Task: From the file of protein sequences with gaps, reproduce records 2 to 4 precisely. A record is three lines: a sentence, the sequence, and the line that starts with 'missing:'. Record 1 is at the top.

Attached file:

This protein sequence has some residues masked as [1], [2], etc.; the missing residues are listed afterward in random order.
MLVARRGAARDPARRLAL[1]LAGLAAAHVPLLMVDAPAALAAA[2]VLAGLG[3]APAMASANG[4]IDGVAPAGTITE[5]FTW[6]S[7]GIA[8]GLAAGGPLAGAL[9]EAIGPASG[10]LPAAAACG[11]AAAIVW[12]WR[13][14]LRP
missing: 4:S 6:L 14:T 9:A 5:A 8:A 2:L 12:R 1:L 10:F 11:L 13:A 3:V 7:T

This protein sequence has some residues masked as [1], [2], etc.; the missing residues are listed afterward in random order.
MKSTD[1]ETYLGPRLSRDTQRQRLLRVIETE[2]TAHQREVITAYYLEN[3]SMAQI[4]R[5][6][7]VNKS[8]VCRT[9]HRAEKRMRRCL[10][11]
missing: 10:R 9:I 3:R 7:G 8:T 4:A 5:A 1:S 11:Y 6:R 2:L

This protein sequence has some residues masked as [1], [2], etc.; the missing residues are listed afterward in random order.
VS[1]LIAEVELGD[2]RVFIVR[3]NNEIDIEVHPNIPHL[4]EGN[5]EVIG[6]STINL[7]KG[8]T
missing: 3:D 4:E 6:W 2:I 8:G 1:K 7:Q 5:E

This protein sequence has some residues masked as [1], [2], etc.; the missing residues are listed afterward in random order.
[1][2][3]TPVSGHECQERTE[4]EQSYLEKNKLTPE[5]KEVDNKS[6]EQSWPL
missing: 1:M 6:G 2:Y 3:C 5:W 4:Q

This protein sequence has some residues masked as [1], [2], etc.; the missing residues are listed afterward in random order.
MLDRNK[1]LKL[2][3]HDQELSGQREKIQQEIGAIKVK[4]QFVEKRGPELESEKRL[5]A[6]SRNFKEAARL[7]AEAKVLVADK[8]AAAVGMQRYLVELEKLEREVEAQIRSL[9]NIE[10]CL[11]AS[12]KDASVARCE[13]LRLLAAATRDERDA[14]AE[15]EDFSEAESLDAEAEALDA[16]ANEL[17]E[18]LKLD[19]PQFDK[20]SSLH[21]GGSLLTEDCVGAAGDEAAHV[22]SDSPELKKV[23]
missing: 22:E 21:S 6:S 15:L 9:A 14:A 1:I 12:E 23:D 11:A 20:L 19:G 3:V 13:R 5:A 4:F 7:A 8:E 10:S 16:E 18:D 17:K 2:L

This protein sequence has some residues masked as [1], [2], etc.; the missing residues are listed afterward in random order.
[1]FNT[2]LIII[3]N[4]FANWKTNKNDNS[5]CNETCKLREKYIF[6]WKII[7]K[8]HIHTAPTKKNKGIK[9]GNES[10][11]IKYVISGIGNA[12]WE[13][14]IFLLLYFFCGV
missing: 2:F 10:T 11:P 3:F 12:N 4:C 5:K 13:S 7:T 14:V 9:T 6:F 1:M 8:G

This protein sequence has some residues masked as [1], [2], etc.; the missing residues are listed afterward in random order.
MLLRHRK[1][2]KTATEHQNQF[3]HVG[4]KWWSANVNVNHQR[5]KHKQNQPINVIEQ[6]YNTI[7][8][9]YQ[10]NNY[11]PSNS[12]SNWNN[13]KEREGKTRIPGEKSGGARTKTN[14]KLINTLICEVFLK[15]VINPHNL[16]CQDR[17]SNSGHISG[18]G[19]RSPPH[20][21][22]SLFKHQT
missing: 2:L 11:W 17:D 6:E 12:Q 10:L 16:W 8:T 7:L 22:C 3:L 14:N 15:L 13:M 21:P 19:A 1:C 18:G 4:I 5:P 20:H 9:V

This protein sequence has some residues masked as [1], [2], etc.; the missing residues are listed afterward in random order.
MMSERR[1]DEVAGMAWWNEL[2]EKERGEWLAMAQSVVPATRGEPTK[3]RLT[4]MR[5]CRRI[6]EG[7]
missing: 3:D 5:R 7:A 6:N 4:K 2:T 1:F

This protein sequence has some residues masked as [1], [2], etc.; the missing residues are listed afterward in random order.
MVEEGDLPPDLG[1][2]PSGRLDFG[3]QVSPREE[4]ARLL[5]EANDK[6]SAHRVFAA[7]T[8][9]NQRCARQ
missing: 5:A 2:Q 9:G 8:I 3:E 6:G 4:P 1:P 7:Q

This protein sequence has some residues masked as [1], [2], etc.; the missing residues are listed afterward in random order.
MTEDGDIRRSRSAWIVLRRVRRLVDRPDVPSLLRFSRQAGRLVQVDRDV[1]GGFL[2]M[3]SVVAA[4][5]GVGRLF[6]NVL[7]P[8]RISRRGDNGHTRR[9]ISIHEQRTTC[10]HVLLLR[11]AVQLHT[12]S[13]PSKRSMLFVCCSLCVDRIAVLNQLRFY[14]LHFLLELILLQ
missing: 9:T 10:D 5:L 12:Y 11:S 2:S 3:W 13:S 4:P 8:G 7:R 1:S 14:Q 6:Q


This protein sequence has some residues masked as [1], [2], etc.; the missing residues are listed afterward in random order.
MKSTD[1]ETYLGPRLSRDTQRQRLLRVIETE[2]TAHQREVITAYYLEN[3]SMAQI[4]R[5][6][7]VNKS[8]VCRT[9]HRAEKRMRRCL[10][11]
missing: 10:R 9:I 3:R 7:G 8:T 4:A 5:A 1:S 11:Y 6:R 2:L

This protein sequence has some residues masked as [1], [2], etc.; the missing residues are listed afterward in random order.
VS[1]LIAEVELGD[2]RVFIVR[3]NNEIDIEVHPNIPHL[4]EGN[5]EVIG[6]STINL[7]KG[8]T
missing: 3:D 4:E 6:W 2:I 8:G 1:K 7:Q 5:E

This protein sequence has some residues masked as [1], [2], etc.; the missing residues are listed afterward in random order.
[1][2][3]TPVSGHECQERTE[4]EQSYLEKNKLTPE[5]KEVDNKS[6]EQSWPL
missing: 1:M 6:G 2:Y 3:C 5:W 4:Q